#IWD2022: RedArc’s Christine Husbands believes more women need personalised support to juggle pressures of family & career

by | Mar 8, 2022

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As part of our celebration of International Women’s Day, IFA Magazine is highlighting just some of the many issues facing women with regards to their lives and well being, as well as their finances.

In this article, Christine Husbands, managing director, RedArc summarises why she believes that the Covid-19 pandemic has led to more and more women experiencing problems as a result of the enormous stress they are under to juggle, home, family and work matters and why and how personalised support can help

There has recently been a lot of focus on supporting women going through the menopause and whilst this is of course important there are many more issues that women face uniquely that need to be recognised and supported.

In this article, I aim to share some of the insight we’ve gained from our Nurses having provided personalised support to over 20,000 women.

Biological Factors

Women can go through several natural stages which can be very problematic for some women such as:

  • Periods can be extremely painful as well as other common symptoms such as pre-menstrual depression and other long-term conditions such as endometriosis.
  • Fertility can be the cause of significant stress as well as the impact of any treatment or IVF.
  • Maternity is a worrying time for many women, with a huge impact on their health and physical capabilities during pregnancy.
  • Post-Natal complications can be depression, fatigue is a problem as well as the all the new responsibilities and worries associated with parenting.
  • Breast-feeding. Some women wish to continue to breast-feed after returning to work, this can be difficult to manage and a source of anxiety without flexibility and support.
  • Peri-menopause is the time prior to the menopause which usually occurs mid-40s but can be much earlier. This stage can last for several years and the symptoms can be severe and unpredictable.
  • Menopause is defined as the period of time when menstruation ceases and brings many, often difficult-to-manage symptoms which can last for several years, such as hot flushes, sleep difficulties and panic attacks.

Some women are fortunate and sail through all stages, whereas others can be severely impacted, in some cases making everyday life extremely difficult.

All of these factors are very personal and many women will wish to keep things to themselves. Fertility, maternity and post-natal issues can have many difficult outcomes having a significant long-term detrimental impact on a woman’s wellbeing and life priorities.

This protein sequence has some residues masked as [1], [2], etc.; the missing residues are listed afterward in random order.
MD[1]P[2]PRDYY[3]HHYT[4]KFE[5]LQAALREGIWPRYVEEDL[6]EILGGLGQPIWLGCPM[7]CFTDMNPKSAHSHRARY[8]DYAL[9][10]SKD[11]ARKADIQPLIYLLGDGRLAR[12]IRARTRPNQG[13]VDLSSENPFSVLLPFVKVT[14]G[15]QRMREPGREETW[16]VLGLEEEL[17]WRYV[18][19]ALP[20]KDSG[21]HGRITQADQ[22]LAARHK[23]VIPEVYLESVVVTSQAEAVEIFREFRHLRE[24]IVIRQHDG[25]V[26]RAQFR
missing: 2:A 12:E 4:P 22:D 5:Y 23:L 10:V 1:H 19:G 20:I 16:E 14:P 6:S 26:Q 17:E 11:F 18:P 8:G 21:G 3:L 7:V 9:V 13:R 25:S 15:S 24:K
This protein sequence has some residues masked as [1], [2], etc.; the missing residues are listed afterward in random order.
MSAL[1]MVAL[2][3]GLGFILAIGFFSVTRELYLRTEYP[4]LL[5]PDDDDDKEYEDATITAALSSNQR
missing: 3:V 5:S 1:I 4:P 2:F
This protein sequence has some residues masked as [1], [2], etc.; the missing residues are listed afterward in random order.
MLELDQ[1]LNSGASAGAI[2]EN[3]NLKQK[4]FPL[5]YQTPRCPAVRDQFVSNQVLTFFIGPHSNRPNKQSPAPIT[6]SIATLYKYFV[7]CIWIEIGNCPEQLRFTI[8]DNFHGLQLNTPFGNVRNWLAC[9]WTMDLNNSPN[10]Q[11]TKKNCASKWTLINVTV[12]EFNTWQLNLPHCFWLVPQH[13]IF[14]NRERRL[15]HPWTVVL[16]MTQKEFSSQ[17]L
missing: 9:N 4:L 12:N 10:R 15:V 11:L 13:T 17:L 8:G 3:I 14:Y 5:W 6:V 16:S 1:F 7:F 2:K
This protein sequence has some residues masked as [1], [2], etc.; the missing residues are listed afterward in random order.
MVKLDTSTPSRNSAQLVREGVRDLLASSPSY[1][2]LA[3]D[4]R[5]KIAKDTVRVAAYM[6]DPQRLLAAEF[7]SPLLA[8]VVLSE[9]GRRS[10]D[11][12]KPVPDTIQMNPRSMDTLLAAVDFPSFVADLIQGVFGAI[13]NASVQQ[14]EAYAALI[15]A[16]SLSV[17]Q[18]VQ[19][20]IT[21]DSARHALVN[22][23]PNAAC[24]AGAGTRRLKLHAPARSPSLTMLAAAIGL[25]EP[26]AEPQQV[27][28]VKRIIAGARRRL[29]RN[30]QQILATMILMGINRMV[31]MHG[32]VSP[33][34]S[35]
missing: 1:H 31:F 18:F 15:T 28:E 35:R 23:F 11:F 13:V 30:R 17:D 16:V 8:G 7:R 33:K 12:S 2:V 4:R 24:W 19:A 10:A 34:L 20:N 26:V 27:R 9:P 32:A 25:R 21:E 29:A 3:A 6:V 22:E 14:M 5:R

Emotional wellbeing

In our experience, women in ill health tend to be very concerned about family responsibilities, be that children, grandchildren or parents. They can struggle to cope with these responsibilities alongside a career, putting themselves under huge pressure to do both perfectly.

We have noticed a fall in the mental wellbeing of women since the pandemic, as caring responsibilities have frequently increased, the boundaries between home and work have often blurred, health and support services have become more difficult to access as well as worries about vulnerable family members. This is supported in a study by the Mental Health Foundation which reported in October 21 that more than one in five women in England has a common mental health problem such as anxiety, depression or self-harm[1].

Personalised Approach

With such a wide range of biological and non-biological factors and potential severities, not to mention the impacts of disease or injury, it is clear that for support to be effective, it must be tailored to the specific needs of the individual.

We notice that women tend to seek help earlier than men, who often wait until a crisis point is reached. However, as our support is tailored to the needs of each individual, there is little difference between the support we offer the different genders except in the area of therapies; where in our experience we have seen that women tend to be more open to complementary therapies.

Health issues rarely exist in isolation, there are often a wide range of “ripple effects” such as the impact on families, work, practical issues and emotional implications. Therefore an holistic approach is necessary, taking into account all the factors unique to each individual. This might include support to help children deal with the fact that Mum has lost her hair or help to find services to help an elderly parent whilst their daughter undergoes treatment.

Other practical services are also often required, but it’s important that needs are assessed by a professional, so often people don’t realise what is available or what would be most beneficial. In many cases counselling can help with the emotional impact of illness, however, many other services such as complementary therapies, practical help at home, second medical opinion can make a bigger difference.

Having access to an experienced professional such as a nurse can often be the hub of a very complex wheel, drawing on many years of experience and providing continuity through a relationship of trust. We often find that women find it so helpful to have a trusted confidante outside of their network of family and friends giving practical information as well as a supportive listening ear.

Summary

There are many issues that women uniquely face, regardless of whether they have children, caring responsibilities or careers and therefore personalised support is absolutely vital.

[1] https://www.mentalhealth.org.uk/a-to-z/w/women-and-mental-health

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